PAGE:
I liked 19d (though not sure if the first name is really sufficient, and the “was” is unnecessary). Other favourites included 18a and 27a, with plenty of ‘almost there’ clues that would just need a minor tweak to make the podium.
Looking forward to the next Khatru, thanks again!
Welcome Khatru – an enjoyable crossword but one where ‘starting with the Downs’ would definitely have helped. The top half is definitely easier than the bottom.
I have a couple of queries but nothing major and there are a couple of clues where I don’t think some of the words used match the meaning you intend. I didn’t mind the computer pioneer in 19d only having her Christian name but perhaps that’s just me.
Take note of the comments here and Prolixic’s review and your next crossword ought to keep everyone happy.
A very promising debut – thanks Khatru.
“Trump’s second” is a neat bit of misdirection and I also liked 1d and 6d but my favourite clue is 16a.
I’m looking forward to your next puzzle after you’ve taken on board Prolixic’s advice.
Firstly, the grid left a lot to be desired, numerous double unches and clues containing fewer than 50% crossing letters, I would strongly recommend to any Rookie setter never to use “home-made” grids such as this one when there are plenty of alternative acceptable ones available.
Secondly, to the puzzle itself, quite a few conventions were broken it would appear. “Briefly” (2d) is not widely accepted for deleting more than the last letter of a word, and “Spooner’s” or “according to Spooner” can indicate a Spoonerism, but not merely the name of the reverend, as in 9a. RD has already mentioned the incorrect uses of “leadership” and “head” in 4d and 13d respectively, and “padding” words” like “whose” in 14a also jarred. As has been rightly pointed out, “dancing” ought to have replaced “danced” in the first clue and the use of the past tense in 19d is best avoided too. Here “was” could easily have been omitted completely. Despite the rough edges, I thought that most of the surfaces stood up to scrutiny and I always think that bodes well for future puzzles. My favourite clue was 21d.
Many thanks, Khatru, I hope you’ll be back with an even better puzzle next time.
My comments aould be very much what Silvanus has said, so I’ll let him speak for me too. I’ll just add that I really liked 16ac.
Just in time for the Christmas season there were some crackers here, Khatru, but, to continue the metaphor, some of the contents left a bit to be desired!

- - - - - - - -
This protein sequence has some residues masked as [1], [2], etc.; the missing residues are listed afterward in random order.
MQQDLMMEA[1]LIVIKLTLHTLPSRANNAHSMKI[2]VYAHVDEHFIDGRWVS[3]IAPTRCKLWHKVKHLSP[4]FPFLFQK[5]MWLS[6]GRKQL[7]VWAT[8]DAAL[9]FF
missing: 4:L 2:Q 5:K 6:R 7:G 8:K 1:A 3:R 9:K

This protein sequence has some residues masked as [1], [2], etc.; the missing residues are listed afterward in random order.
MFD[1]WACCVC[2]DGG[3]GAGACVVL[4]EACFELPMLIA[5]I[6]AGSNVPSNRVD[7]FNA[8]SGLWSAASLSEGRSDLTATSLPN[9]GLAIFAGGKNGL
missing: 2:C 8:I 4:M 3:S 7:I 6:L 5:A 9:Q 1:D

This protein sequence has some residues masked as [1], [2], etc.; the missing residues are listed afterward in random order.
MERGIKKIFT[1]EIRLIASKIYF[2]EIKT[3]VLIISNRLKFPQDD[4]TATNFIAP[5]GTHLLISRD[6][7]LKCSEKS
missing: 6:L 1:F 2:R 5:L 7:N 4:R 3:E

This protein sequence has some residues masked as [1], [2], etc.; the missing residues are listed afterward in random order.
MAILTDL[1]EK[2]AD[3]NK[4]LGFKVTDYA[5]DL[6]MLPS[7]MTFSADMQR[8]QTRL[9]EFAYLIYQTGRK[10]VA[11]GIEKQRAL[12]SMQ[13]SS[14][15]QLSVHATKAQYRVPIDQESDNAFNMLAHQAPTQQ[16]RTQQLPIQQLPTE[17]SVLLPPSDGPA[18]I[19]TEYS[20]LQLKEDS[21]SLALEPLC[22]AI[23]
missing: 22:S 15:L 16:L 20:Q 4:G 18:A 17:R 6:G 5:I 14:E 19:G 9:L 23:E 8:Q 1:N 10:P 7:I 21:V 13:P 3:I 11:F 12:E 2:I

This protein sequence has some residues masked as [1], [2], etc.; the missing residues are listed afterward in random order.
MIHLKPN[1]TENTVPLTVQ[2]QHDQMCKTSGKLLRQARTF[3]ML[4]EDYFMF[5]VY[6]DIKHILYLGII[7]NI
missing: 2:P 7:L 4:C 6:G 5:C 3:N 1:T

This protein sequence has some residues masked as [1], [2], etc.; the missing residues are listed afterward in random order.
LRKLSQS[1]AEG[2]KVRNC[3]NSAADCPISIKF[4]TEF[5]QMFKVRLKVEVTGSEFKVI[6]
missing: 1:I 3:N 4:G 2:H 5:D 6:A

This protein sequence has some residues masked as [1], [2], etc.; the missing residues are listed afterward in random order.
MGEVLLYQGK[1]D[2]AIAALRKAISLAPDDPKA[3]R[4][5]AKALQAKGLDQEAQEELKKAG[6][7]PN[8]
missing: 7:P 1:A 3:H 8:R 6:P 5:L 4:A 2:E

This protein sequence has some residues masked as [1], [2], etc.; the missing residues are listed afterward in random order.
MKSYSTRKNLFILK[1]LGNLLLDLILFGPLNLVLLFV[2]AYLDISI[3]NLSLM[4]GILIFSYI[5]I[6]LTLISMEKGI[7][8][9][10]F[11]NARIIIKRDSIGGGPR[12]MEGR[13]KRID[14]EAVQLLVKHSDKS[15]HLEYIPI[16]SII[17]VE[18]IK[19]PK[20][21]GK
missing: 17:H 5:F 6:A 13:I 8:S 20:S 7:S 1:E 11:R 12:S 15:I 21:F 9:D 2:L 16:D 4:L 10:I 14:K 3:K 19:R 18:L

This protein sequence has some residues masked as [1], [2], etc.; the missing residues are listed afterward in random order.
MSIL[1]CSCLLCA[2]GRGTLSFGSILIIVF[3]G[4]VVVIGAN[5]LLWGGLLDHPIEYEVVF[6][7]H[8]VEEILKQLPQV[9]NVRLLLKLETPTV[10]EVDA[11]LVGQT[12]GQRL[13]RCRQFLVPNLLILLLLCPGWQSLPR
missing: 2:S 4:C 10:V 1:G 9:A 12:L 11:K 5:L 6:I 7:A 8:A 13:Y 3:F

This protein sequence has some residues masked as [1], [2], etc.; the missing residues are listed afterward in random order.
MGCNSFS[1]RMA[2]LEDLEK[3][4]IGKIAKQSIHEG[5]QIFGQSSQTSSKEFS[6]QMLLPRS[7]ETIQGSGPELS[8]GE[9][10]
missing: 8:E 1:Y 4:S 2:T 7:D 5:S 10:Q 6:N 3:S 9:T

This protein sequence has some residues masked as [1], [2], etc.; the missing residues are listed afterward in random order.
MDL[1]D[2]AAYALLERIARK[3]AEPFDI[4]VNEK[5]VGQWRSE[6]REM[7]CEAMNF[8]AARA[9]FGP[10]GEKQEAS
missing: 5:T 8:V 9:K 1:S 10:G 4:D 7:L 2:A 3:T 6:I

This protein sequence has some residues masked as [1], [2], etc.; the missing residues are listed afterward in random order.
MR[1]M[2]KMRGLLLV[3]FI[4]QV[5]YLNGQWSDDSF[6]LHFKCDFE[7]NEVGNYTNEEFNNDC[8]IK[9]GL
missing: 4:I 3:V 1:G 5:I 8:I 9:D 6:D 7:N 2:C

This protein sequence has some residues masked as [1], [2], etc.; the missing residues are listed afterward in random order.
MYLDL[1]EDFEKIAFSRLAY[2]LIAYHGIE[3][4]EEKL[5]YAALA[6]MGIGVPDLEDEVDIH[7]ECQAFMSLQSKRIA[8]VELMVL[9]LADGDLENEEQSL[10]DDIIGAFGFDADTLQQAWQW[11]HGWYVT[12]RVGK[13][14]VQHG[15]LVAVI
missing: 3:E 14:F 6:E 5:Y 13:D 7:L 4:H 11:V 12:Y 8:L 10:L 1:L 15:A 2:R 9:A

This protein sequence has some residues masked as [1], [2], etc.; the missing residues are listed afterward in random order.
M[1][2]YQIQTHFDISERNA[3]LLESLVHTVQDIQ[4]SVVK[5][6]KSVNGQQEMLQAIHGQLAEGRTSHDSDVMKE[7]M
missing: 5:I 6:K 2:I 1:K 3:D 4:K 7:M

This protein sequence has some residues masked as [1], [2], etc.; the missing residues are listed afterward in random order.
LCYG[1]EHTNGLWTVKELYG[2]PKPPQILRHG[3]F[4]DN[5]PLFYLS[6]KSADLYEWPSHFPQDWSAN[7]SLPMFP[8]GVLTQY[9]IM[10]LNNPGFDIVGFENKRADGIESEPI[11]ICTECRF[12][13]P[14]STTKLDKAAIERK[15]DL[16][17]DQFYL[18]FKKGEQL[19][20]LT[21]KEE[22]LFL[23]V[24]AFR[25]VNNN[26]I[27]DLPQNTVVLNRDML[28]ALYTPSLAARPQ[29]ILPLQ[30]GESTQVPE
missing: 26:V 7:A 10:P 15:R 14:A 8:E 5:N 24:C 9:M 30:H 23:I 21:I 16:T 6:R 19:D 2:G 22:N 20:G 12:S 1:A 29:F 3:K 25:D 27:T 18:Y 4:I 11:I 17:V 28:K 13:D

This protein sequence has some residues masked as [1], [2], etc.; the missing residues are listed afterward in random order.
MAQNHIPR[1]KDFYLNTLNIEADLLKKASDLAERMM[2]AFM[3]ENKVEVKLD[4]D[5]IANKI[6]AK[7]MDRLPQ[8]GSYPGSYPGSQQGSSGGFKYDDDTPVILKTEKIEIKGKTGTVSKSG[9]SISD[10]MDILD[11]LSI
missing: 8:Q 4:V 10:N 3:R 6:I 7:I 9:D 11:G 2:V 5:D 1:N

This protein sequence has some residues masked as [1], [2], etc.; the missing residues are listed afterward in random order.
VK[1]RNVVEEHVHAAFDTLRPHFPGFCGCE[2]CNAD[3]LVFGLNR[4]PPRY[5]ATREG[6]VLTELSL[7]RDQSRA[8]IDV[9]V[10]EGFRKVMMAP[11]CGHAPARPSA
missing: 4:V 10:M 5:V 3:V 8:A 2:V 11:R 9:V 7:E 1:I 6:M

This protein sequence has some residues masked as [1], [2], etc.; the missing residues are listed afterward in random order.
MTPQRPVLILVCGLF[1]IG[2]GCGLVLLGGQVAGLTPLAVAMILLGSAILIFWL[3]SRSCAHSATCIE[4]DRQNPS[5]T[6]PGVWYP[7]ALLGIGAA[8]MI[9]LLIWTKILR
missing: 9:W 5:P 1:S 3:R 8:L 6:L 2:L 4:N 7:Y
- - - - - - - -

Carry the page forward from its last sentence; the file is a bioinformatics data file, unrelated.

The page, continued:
For me top ticks went to 8a, 27a and 3d.
But then some surfaces, while not the worst I have seen, were forced and lacked elegance (notably 31a, 17d, 23d) while 6d was nonsense.
You need to relook at letter selection/deletion indicators as I counted at least 5 instances (11a, 2d, 4d, 13d, 25d) where I don’t think you have them right.
The homophone in 30a is great, but the definition might have been better if you’d said TURN ON. RUN DOWN doesn’t quite convey to me the right meaning. Similarly in 26d HEAVENS doesn’t quite convey for me the sense of admonishment of the intended word.
But the good news is that where you got it right, it was very good indeed and great fun. All the quibbles are easily fixable and Prolixic will give you some excellent advice.
So, well done. A really good first effort.
Some good stuff here, well done Khatru!
Most points have already been well made:
– I’d have gone for ‘Starts to make …’ or similar in 4d, to let the solver fairly grab multiple first letters
– Some editors don’t like “Wordplay of Definition”: you’ve at least two of these, I think
I particularly liked 18, 15 and 21.
I look forward to your next puzzle!
PS Was the Yes guess from Twmbarlwm above correct?
Quite a few Yes fans in the cryptic community maybe?
I think Tees uses Wurm as his Times Quick Cryptic name because of Starship Trooper. (I remember yours is from ‘Octane Twisted’, the Porcupine Tree album!)
Welcome to the Corner, Khatru. You got me off to a bad start by making the first clue football related but I appreciate that’s just down to personal choice, there are obviously armies of fans who contribute to the players’ outrageous salaries!
Others have already pointed out where you’ve fallen foul of conventions and I did have ticks alongside several clues – 8,16&18a plus 1,7&21d – so I’ll be interested to see your next offering once Prolixic has pointed out the pitfalls you need to avoid in future.
Thank you for sharing your ‘baby’ with us.
A promising debut which was interesting to solve
There are quite a few grammatical mismatches, particularly letter selection instructions
One or two clues would benefit a tweak but that level of detail will come with practice, so just keep going
Other than that entertaining with some good ideas so thank you and well done Khatru
Thanks to everyone who has commented (and any who have yet to).
I will do my best to take everything on board.
Just one point in my defence – I note that a few people have objections to having only the first name as the answer to 19d. Like Big Dave, I spent my working life with computers, so the answer might be more familiar to me than to others.
However, both Chambers & the OED have entries for the first name only, because there is a computer language named for the person in question.
Welcome to the blog
I enjoyed it Khatru. Completed with a few bung ins but enjoyed those I fully parsed. Ticks for me were 8,10,16,18,27&30a plus 1,3&21d.
Top clue for me was Trump’s second & nice to see my home town (& MP’s) mentioned.
Look forward to your next one (better grid please) once you’ve digested the wealth of comment from those who know what they’re talking about. Many thanks
Many thanks for the comprehensive review, Prolixic. I do hope that Khatru takes all your comments on board and puts them to good use when compiling his next puzzle.
Just completed and enjoyed. Favourites were 8a, 10a, 16a, 15d and 3d. We did need some electronic help but no problem with that. We look forward to your next one, Khatru.